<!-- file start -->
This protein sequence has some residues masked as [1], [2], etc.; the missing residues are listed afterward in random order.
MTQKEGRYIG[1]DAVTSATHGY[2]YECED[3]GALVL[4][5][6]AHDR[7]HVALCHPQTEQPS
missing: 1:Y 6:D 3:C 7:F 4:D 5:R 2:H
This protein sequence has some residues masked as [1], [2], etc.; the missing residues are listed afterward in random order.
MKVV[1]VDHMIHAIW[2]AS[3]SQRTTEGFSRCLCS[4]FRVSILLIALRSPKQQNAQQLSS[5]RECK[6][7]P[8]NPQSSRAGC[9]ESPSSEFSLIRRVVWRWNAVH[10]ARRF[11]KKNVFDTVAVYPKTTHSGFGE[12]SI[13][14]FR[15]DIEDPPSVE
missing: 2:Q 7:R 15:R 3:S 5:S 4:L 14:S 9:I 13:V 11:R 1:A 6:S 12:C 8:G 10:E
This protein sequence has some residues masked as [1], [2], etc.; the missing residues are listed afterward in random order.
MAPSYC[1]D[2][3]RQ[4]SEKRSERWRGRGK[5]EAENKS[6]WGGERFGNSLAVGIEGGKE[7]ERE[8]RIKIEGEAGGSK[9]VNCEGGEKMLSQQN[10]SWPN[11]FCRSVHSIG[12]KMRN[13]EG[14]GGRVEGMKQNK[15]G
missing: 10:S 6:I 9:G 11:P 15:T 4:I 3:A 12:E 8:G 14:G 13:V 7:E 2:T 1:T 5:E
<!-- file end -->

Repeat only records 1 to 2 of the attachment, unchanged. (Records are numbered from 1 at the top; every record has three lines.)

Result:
This protein sequence has some residues masked as [1], [2], etc.; the missing residues are listed afterward in random order.
MTQKEGRYIG[1]DAVTSATHGY[2]YECED[3]GALVL[4][5][6]AHDR[7]HVALCHPQTEQPS
missing: 1:Y 6:D 3:C 7:F 4:D 5:R 2:H
This protein sequence has some residues masked as [1], [2], etc.; the missing residues are listed afterward in random order.
MKVV[1]VDHMIHAIW[2]AS[3]SQRTTEGFSRCLCS[4]FRVSILLIALRSPKQQNAQQLSS[5]RECK[6][7]P[8]NPQSSRAGC[9]ESPSSEFSLIRRVVWRWNAVH[10]ARRF[11]KKNVFDTVAVYPKTTHSGFGE[12]SI[13][14]FR[15]DIEDPPSVE
missing: 2:Q 7:R 15:R 3:S 5:S 4:L 14:S 9:I 13:V 11:R 1:A 6:S 12:C 8:G 10:E